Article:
He was rarely taken seriously as an actor. Even with extensive credits in theater and television, Robert Redford was regularly cast as the patented pretty boy for a medium, film, always desperate for a strikingly handsome leading man to lure the ladies. Even as he worked through formidable dramas and comedic pairings with pal Paul Newman, the golden boy with superstar status found industry respect incredibly hard to come by. The public loved him, making many of his movies throughout the ‘60s and ‘70s certified hits. But the ability to be something more than a pre-tabloid presence, and punchline, always appeared to elude him.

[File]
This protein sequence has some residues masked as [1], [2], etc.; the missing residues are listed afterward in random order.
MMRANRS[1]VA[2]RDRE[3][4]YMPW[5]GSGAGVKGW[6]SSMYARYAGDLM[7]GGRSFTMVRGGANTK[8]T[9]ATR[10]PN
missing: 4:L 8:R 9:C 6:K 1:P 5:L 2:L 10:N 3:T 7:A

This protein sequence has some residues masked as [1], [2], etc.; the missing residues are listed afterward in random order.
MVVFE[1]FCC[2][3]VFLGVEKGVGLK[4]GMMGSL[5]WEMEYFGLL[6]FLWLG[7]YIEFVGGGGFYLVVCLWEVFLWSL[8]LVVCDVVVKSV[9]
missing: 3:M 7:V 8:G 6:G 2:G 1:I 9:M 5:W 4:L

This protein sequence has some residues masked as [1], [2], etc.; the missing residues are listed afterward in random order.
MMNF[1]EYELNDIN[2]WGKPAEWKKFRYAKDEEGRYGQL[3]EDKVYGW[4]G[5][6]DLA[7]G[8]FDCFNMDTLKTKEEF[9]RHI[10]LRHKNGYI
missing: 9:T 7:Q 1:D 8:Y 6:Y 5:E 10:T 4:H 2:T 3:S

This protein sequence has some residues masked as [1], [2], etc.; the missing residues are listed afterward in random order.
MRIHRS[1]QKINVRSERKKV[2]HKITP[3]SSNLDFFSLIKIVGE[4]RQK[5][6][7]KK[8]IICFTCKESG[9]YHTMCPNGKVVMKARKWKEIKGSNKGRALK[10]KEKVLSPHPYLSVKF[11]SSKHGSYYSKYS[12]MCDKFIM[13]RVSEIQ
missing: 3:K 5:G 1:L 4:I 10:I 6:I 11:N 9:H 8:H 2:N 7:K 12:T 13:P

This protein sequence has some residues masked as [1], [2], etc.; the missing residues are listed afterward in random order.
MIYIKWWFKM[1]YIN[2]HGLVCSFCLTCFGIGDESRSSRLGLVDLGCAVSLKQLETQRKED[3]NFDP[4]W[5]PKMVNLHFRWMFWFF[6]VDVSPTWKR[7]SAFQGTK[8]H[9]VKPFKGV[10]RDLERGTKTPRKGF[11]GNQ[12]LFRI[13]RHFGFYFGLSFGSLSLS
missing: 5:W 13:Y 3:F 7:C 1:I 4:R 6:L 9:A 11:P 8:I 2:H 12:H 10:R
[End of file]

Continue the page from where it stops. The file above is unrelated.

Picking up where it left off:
So imagine the stifled snickers when Redford announced he intended to direct. In 1978, he helped launch the original Sundance Film Festival (and later Institute) and longed to move from in front of the camera to behind it. After reading Judith Guest’s devastating novel of suburban angst, Ordinary People, he immediately bought up the rights. He hired Oscar winning screenwriter Alvin Sargent to adapt the book and went about securing Paramount’s support in financing and distribution. As major league names such as Martin Scorsese and Robert DeNiro prepared to take the ‘80 awards season by storm, Redford snuck in with his tale of a suicidal teen and the tragedy which reshaped his weak-willed WASP family, walking away with many of the year’s most important accolades in the process.